Dr. Fauci’s claim that he never funded gain-of-function research came crashing down Wednesday night and it was his own agency that blew apart his claim. The National Institutes of Health issued a letter that corrected the record on previous funding that went towards dangerous gain-of-function research at the Wuhan Institute of Virology.
NIH corrects untruthful assertions by NIH Director Collins and NIAID Director Fauci that NIH had not funded gain-of-function research in Wuhan.
NIH states that EcoHealth Alliance violated Terms and Conditions of NIH grant AI110964. pic.twitter.com/cFOtJlRoWl
— Richard H. Ebright (@R_H_Ebright) October 20, 2021
“The fifth and final progress report for Grant R01AI110964, awarded to EcoHealth Alliance, Inc. is attached with redactions only for personally identifiable information,” a letter written by NIH Principal Deputy Director Larence Tabak to Republican Congressman James Comer states. “It includes data from a research project conducted during the 2018-2019 grant period using bat coronavirus genome sequences already existing in nature.”
“The limited experiment described the final progress report provided by EcoHealth Alliance was testing if spike proteins from naturally occurring bat coronaviruses circulating in China were capable of biding to the human ACE2 receptor in a mouse model,” the letter continues. “In this limited experiment, laboratory mice infected with the SHC014 W1V1 bat coronavirus became sicker than those infected with the W1V1 bat coronavirus.”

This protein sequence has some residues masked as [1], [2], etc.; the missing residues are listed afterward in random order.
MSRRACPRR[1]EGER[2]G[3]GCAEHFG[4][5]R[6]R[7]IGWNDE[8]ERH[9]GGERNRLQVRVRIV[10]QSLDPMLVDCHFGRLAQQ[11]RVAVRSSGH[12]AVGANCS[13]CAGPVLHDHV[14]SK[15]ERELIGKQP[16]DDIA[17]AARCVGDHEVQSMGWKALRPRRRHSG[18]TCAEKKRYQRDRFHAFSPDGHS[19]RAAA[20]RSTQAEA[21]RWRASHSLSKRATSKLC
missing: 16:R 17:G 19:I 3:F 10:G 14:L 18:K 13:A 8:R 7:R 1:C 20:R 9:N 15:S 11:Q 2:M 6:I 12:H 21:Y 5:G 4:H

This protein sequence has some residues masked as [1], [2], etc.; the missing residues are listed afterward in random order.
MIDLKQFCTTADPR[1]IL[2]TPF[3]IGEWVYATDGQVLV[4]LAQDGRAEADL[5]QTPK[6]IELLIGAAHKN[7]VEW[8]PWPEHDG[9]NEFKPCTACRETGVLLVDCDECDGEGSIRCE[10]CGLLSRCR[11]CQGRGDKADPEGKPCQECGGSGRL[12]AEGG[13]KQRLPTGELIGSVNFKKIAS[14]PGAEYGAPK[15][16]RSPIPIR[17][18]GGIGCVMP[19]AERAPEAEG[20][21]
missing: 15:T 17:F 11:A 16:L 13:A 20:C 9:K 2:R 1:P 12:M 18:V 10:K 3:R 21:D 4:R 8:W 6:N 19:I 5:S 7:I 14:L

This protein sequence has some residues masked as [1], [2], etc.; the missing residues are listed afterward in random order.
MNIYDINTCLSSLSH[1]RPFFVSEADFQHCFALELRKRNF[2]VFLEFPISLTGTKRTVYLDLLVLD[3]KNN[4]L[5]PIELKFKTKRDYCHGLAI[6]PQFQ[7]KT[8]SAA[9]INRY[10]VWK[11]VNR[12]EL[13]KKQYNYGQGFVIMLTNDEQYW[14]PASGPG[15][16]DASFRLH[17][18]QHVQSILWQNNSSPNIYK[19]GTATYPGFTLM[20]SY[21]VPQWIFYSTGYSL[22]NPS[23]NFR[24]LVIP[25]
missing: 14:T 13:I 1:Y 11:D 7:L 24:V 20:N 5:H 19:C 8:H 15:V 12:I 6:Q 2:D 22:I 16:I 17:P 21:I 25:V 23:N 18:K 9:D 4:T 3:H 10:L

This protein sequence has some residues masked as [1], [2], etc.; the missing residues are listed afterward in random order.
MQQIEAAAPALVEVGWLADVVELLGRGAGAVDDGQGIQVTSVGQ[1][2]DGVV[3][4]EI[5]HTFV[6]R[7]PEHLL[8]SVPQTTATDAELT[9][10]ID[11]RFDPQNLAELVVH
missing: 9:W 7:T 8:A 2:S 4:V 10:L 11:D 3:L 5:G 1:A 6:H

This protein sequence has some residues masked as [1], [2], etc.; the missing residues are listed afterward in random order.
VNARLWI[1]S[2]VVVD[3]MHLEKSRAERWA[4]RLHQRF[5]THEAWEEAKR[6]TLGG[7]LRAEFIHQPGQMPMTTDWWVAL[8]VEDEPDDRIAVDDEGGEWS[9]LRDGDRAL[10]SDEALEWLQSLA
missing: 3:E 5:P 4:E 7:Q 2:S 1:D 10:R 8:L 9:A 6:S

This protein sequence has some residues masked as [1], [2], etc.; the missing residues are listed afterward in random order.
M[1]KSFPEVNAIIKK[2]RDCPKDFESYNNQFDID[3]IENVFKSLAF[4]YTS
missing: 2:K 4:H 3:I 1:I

In the letter, Tabak maintains that while gain-of-function research was conducted, SARS-CoV-2 was not developed through that kind of research at the Wuhan lab.
“It is important to state at the outset that published genomic data demonstrate that the bat coronaviruses studied under the NIH grant to EcoHealth Alliance, Inc. and sub award to the Wuhan Institute of Virology (WIV) are not and could not have become SARS-CoV-2…the sequences of the viruses are genetically very distant,” Tabak writes.
Fauci has adamantly denied having funded gain-of-function research, often resorting to tense exchanges on Capitol Hill, especially with Senator Rand Paul.